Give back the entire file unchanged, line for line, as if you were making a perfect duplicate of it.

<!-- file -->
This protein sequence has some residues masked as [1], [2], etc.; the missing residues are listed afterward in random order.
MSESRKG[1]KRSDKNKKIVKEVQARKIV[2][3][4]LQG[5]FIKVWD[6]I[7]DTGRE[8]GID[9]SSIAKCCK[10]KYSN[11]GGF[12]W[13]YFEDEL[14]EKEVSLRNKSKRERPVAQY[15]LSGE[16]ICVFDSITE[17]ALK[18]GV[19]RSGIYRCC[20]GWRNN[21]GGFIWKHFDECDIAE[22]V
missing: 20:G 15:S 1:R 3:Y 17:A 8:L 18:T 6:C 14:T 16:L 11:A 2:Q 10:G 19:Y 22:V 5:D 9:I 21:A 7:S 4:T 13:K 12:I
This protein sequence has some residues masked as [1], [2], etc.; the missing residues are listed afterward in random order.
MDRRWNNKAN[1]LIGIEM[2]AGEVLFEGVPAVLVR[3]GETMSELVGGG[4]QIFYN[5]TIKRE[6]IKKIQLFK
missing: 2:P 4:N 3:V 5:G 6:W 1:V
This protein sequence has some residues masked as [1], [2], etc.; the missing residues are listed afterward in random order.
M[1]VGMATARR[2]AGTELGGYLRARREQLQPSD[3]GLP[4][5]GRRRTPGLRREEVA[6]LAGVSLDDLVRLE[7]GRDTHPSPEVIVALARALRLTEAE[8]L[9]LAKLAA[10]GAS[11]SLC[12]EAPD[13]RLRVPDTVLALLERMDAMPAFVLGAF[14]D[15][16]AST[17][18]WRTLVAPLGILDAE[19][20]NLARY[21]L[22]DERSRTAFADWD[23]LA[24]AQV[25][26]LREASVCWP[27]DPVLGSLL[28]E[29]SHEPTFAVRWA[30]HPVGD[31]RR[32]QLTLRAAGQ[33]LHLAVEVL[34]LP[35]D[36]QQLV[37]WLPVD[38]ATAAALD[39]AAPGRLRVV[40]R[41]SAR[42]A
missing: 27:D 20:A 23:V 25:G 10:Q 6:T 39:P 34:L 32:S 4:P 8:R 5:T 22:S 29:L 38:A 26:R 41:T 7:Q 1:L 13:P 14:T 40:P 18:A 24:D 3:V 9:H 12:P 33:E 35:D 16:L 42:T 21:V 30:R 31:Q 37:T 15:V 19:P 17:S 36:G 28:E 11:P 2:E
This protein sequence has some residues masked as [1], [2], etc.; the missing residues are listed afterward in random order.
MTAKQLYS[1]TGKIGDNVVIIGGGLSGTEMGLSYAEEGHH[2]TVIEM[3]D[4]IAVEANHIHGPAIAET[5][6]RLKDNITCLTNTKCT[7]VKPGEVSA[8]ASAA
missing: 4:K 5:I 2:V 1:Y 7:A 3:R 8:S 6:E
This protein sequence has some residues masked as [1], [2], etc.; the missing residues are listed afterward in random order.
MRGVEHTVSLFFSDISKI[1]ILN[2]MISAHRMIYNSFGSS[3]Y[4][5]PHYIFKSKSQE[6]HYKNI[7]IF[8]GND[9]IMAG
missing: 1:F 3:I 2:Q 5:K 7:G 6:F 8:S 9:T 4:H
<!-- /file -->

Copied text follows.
This protein sequence has some residues masked as [1], [2], etc.; the missing residues are listed afterward in random order.
MSESRKG[1]KRSDKNKKIVKEVQARKIV[2][3][4]LQG[5]FIKVWD[6]I[7]DTGRE[8]GID[9]SSIAKCCK[10]KYSN[11]GGF[12]W[13]YFEDEL[14]EKEVSLRNKSKRERPVAQY[15]LSGE[16]ICVFDSITE[17]ALK[18]GV[19]RSGIYRCC[20]GWRNN[21]GGFIWKHFDECDIAE[22]V
missing: 20:G 15:S 1:R 3:Y 17:A 8:L 18:T 6:C 14:T 16:L 11:A 2:Q 10:G 19:Y 22:V 5:D 9:I 21:A 7:S 4:T 13:K 12:I
This protein sequence has some residues masked as [1], [2], etc.; the missing residues are listed afterward in random order.
MDRRWNNKAN[1]LIGIEM[2]AGEVLFEGVPAVLVR[3]GETMSELVGGG[4]QIFYN[5]TIKRE[6]IKKIQLFK
missing: 2:P 4:N 3:V 5:G 6:W 1:V
This protein sequence has some residues masked as [1], [2], etc.; the missing residues are listed afterward in random order.
M[1]VGMATARR[2]AGTELGGYLRARREQLQPSD[3]GLP[4][5]GRRRTPGLRREEVA[6]LAGVSLDDLVRLE[7]GRDTHPSPEVIVALARALRLTEAE[8]L[9]LAKLAA[10]GAS[11]SLC[12]EAPD[13]RLRVPDTVLALLERMDAMPAFVLGAF[14]D[15][16]AST[17][18]WRTLVAPLGILDAE[19][20]NLARY[21]L[22]DERSRTAFADWD[23]LA[24]AQV[25][26]LREASVCWP[27]DPVLGSLL[28]E[29]SHEPTFAVRWA[30]HPVGD[31]RR[32]QLTLRAAGQ[33]LHLAVEVL[34]LP[35]D[36]QQLV[37]WLPVD[38]ATAAALD[39]AAPGRLRVV[40]R[41]SAR[42]A
missing: 27:D 20:A 23:V 25:G 10:Q 6:T 39:P 34:L 32:S 4:P 8:R 5:T 22:S 29:L 38:A 26:R 41:T 7:Q 1:L 13:P 14:T 40:P 18:A 24:D 3:V 9:H 12:P 33:E 35:D 16:L 42:T 21:V 30:R 31:Q 37:T 15:V 19:P 17:S 36:G 28:E 11:P 2:E
This protein sequence has some residues masked as [1], [2], etc.; the missing residues are listed afterward in random order.
MTAKQLYS[1]TGKIGDNVVIIGGGLSGTEMGLSYAEEGHH[2]TVIEM[3]D[4]IAVEANHIHGPAIAET[5][6]RLKDNITCLTNTKCT[7]VKPGEVSA[8]ASAA
missing: 4:K 5:I 2:V 1:Y 7:A 3:R 8:S 6:E
This protein sequence has some residues masked as [1], [2], etc.; the missing residues are listed afterward in random order.
MRGVEHTVSLFFSDISKI[1]ILN[2]MISAHRMIYNSFGSS[3]Y[4][5]PHYIFKSKSQE[6]HYKNI[7]IF[8]GND[9]IMAG
missing: 1:F 3:I 2:Q 5:K 7:G 6:F 8:S 9:T 4:H